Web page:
I have a crooked head.

 

I am grateful for crooked things, like Bebe’s tail, or that one flower in the arrangement that just won’t conform, or the part in my hair that Mom always insisted on fixing with that comb that hurt so bad, or the handwriting of a grandchild just learning to write her name and mine, or Bingo players who are crooked in temperament and in stature, or the stately old tree that is so beautiful with character from years of growth, displaying its  one-of-a-kind silhouette against the sunset. Crooked is unique. Crooked is evidence of a process, of something that happened or something that is happening – either forward or backward.  

My head is crooked. I used to be bothered about my crooked smile. I think I fixed that, for the most part. Practice, I guess, pulling the muscle up on one side, being conscious that I wasn’t “even.” But now, I notice, in almost every picture of me, my head cocks to one side. I think I figured out why this morning – I sit at two computer screens all day long and stare into the monitors, head cocked to one side as I glance back and forth from screen to screen, but I mostly concentrate on the screen not directly in front of my gaze. Hmmmmm. I need to fix this.

How interesting that if we fix our eyes on something other than Jesus, other than above, other than Who should be our Focus and our Anchor, we become “crooked.” And after so long a time, it just becomes who we are in the process. We don’t notice it unless we are forced to look at ourselves and stand in front of the introspective mirror.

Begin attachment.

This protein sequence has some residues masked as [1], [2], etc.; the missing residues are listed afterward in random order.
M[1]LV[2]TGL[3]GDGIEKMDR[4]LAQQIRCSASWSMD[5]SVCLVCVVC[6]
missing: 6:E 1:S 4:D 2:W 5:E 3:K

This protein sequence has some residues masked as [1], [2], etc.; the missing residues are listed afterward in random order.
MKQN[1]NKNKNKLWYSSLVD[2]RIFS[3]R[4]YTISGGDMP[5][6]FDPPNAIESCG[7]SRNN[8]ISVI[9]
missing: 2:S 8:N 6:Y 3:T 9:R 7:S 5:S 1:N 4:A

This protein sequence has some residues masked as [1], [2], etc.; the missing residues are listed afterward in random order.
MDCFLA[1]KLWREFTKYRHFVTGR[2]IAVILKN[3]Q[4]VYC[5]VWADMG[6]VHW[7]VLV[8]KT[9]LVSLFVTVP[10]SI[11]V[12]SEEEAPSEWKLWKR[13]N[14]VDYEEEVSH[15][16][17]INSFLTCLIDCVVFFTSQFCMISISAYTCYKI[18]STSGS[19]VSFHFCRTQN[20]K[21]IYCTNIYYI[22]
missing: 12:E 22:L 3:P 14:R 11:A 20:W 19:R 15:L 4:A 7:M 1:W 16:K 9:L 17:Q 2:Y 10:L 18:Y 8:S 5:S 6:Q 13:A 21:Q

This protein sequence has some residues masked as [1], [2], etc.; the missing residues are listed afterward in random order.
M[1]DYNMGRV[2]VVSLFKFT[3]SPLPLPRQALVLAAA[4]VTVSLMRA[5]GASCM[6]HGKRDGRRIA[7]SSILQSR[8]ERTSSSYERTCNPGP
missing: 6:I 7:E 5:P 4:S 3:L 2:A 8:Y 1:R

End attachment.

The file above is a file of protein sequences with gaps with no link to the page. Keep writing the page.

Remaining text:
My Soul’s Been Anchored in the Lord by Moses Hogan

It’s kind of like crooked teeth – it doesn’t happen overnight. Well, unless a person is in a bar fight or something… Teeth just grow crooked sometimes, until an adjustment is made and braces to change the alignment of the teeth are forced into place.

Or that back, knee, or hip that slowly goes out and isn’t necessarily a big deal, just a slight ache and a dull pain that changes our gait and prevents us from enjoying a beautiful walk on a summer evening. We learn to live with it, when the chiropractor is just down the street and could easily provide a solution with a little bit of sacrifice and work on our part.

I am grateful for an introspective mirror, for pictures of my crooked head to remind me to re-focus, to sacrifice comfort and force myself to work and not become complacent with the way I am. I am grateful that the shadows and “crooked” of my life only prove the work of the Sunshine and the Healer and the Anchor whose name is Jesus.

 

We are crooked souls trying to stay up straight…the shadows prove the sunshine. – Switchfoot

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